We are back in the land of blood-stained snow.
Fargo, Channel 4, is a new series inspired by the Coen Brothers film of the same name. Pay no attention to those calling it a 'remake' which implies it has the same characters and plot. This is not a simple re-telling of the movie - that would be pointless as the film itself is still fresh, with packs of die-hard devotees who would balk at the idea of a remake. Instead, the TV series has the same setting, violence and black humour but with a wholly new storyline and characters. It may look like Fargo and taste like Fargo but it's something else entirely.
The story focuses on Lester Nygard (Martin Freeman) who is a timid little man, bundled up against the Minnesota cold in sensible jumpers and anoraks. He is ill-suited to his job as salesman, lacking the required brashness, so can't provide his wife with the good life or even a good washing machine. She nags, badgers, sighs and yaps whilst poor anxious Lester just smiles helplessly across the dinner table.
Out on the icy street he is cornered by the swaggering man who used to bully him at school. Wanting to show off to his teenage sons, the man mocks him, making sexual taunts about his wife, and Lester ends up in hospital with a broken nose.
A stranger, resembling Satan in a winter coat, asks him what happened. This is Lorne Malvo (Billy Bob Thornton) and as Lester tells his story, and makes his feeble little jokes, he is cool and unimpressed. Lorne calmly leans in to offer his advice. 'In my experience,' he says, 'if you let a man get away with breaking your nose, next time he'll try to break your spine.' He tells Lester bluntly that he should have killed this man.
Lorne is the dark opposite of Lester; he is an assassin, not a salesman, and he is confident, easy and smooth, whereas Lester is softly panicking, with no idea of how to correct his sad course in life. Lorne's advice is simple: kill the man who has humiliated you. Take back control from those who mock you. He says 'it's a red tide, this life of ours. The boss, the wife, wearing us down. If you don't stand up to it, let them know you're an ape, deep down where it counts, you're just gonna get washed away.'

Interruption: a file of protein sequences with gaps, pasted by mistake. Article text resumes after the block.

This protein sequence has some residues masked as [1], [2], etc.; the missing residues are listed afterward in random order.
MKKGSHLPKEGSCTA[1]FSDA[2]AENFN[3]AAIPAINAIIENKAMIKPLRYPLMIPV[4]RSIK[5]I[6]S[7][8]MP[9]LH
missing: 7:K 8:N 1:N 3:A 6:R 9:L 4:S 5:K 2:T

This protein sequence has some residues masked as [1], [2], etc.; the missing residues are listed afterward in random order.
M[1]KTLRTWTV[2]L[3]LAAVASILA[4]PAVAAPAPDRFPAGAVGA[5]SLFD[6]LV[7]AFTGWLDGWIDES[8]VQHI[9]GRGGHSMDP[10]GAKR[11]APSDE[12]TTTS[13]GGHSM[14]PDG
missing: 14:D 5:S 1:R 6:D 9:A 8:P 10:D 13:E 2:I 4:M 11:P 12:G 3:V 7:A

Lester is a sensible man - most certainly not an ape - so goes home, back to his inadequacies and the clattering washing machine which he can't afford to replace and doesn't know how to fix.
Then something happens which forces the ape in him to scream. He is compelled to phone Lorne Malvo for help and chaos is unleashed.
With TV series like Fargo being produced is there any need now for trips to the cinema? It was brilliant, with moments of shock, hideous violence and perfectly timed comedy, whilst a new character has emerged who will surely become the new anti-hero of the moment: the languid and unsettling Lorne Maven, with his dark face and glinting dialogue, makes other on-screen baddies look like mumbling hicks.
So who needs cinema, with its queues and its costs and its munching, texting, elbow-nudging irritants? TV - or, at least, American TV - is producing series which are so complex and rich and engaging that the gasps once reserved for whatever was behind the velvet curtain can now just as easily be provoked from your squashy living room sofa.
Looking at the cinema listings I mainly see Hollywood crap about superheroes, just as there was last summer and every other summer before. I'd rather stay at home with the keen brilliance of Mad Men, House of Cards, Breaking Bad or The Walking Dead. Box sets and catch-up TV mean they don't need to be watched in itsy-bitsy, unsatisfying scraps, one doled out to us per week, but can now be unravelled and relished and enjoyed over hours like any epic film.
All cinemas can offer me is noise, expense and other people's children. I'd rather stay at home with American TV. Now hand me the remote and that jumbo bag of Minstrels.